GLE(s):  ELA‑1‑E4,  ELA‑1‑E5,  ELA‑1‑E7,  ELA‑7‑E1,  ELA‑7‑E4


Distinguish facts, supported inferences, and opinions in text.

Do Now (5-7 minutes): 

Context Clues

Direct Instruction (I DO): 

Today we are going to practice a skill that is not only important for good readers, but is also important for all people to know when they watch T.V., talk to other people and read books, newspapers and magazines.   We are going to practice differentiating between fact and opinion. All good readers and thinkers should be able to identify statements as facts or opinions. 

If you aren’t able to tell the difference between a fact and opinion, you can easily be tricked by politicians, sales people, and just about anyone who does know the difference.

Before we start our power point, I want you to open your reading notebooks and write down your own definitions for “fact” and “opinion.” When we are done with our notes, you will go back to your predicted definitions and adjust or correct your thinking.

At the end of the power point, have students record their 3 facts and opinions (last slide) on a paper to turn in. Use this exit ticket to check for comprehension.

Give students time to go back to their predicted definitions and alter their definitions or affirm if they were already correct.

Guided Practice (WE DO):    

Have students fold large piece of paper into 3 equal columns. Students should label their papers as seen below:







Have students read the essay completely. Once they read it completely one time, have students cut out individual sentences and sort into the “Fact” or “Opinion” category on the large paper.

 After most student pairs have their sentences sorted, regroup as a class and give students the chance to ask questions about the “unsure” statements. Let other students voice their ideas before guiding students to the correct category. Give students another 5 minutes to finish the sort. Check together as a class. Students should tell why they label each statement as a “fact” or “opinion.”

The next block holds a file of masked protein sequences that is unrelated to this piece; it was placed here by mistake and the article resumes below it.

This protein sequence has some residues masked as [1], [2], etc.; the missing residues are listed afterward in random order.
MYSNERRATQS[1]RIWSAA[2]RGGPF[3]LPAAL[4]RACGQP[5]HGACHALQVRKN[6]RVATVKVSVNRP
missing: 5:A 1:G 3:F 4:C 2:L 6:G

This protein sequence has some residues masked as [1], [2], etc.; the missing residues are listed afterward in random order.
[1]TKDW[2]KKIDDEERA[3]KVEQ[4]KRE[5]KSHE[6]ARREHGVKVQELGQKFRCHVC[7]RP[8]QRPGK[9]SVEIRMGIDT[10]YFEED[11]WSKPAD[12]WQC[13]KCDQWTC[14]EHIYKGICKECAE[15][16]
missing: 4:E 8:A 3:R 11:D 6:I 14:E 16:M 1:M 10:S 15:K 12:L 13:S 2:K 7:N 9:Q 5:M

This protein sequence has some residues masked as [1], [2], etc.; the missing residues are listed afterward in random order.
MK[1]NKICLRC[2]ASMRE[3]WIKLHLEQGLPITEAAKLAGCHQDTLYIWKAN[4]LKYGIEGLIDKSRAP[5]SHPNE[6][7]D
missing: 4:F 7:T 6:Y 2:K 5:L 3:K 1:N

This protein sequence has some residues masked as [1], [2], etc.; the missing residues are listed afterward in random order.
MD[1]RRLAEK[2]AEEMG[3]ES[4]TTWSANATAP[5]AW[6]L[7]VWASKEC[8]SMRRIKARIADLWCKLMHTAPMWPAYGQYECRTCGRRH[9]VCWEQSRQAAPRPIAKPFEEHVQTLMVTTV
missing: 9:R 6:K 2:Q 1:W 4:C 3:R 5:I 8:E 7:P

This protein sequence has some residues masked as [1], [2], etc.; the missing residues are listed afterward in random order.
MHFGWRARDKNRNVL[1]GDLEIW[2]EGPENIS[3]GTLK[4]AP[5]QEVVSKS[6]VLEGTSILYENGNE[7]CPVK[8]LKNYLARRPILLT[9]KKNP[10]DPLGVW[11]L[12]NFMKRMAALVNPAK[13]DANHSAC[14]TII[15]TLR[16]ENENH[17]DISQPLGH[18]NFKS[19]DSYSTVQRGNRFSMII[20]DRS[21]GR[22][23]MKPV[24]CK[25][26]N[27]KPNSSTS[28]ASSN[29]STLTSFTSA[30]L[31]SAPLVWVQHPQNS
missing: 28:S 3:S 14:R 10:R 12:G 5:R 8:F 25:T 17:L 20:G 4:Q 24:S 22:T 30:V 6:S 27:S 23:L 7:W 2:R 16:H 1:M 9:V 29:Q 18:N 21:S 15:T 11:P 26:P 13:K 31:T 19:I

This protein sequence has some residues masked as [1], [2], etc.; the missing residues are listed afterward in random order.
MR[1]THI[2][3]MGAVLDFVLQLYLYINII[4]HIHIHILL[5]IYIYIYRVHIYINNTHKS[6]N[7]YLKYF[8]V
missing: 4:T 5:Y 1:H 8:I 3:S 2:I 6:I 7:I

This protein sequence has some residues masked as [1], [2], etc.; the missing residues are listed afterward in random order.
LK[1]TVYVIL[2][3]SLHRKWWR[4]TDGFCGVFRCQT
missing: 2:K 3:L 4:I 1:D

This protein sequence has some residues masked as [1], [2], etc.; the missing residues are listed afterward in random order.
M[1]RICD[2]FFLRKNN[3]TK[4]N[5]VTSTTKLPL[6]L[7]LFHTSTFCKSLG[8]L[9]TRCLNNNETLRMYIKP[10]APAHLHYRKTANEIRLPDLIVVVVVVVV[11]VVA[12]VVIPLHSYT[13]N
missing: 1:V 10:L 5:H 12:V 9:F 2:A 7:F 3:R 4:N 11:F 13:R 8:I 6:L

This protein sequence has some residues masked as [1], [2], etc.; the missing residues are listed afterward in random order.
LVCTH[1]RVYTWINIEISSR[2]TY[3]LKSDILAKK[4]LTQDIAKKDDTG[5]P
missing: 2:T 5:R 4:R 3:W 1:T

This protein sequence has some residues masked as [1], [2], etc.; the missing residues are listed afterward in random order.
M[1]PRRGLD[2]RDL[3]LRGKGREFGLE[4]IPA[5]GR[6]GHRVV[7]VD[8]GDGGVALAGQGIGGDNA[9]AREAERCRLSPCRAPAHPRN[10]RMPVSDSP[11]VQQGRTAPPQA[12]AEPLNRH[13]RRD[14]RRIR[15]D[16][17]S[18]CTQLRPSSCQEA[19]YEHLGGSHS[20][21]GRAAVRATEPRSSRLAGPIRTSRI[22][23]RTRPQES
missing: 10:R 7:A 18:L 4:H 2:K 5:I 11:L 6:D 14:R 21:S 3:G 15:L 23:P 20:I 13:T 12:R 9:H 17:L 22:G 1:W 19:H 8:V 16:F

Independent Practice (YOU DO):

 Group One:  Fact and opinion sort

Group Two:  Short reading passage/finding details

Group Three:  Vocabulary work

Group Four: Ms. Stefano

Group Five: Mr. Mickens

Exit Ticket/Closure:

Looking at the picture on the screen, write two facts and two opinions.



Lesson Plan:  Ronni Stefano 

4th Grade Reading

GLE(s):  ELA‑1‑E4,  ELA‑1‑E5,  ELA‑1‑E7,  ELA‑7‑E1,  ELA‑7‑E4

Objective:  Scholars learn test taking skills in reading


Do Now (5-7 minutes): 

SRA Finding Details

Direct Instruction (I DO): 

Teacher models skills in reading and test taking.


Guided Practice (WE DO):    

Teacher models skills in reading and test taking.


Exit ticket:  Write the test taking skills




Lesson Plans:  Ronni Stefano 

4th Grade Reading

Scholars are in the library working on library skills, literature groups, paired reading.



Lesson Plans:  Ronni Stefano  4th Grade Reading

Scholars are tested on two reading passages for comprehension and strategies.  Scholars will be tracked in reading until the LEAP test every Friday.


Lesson Resources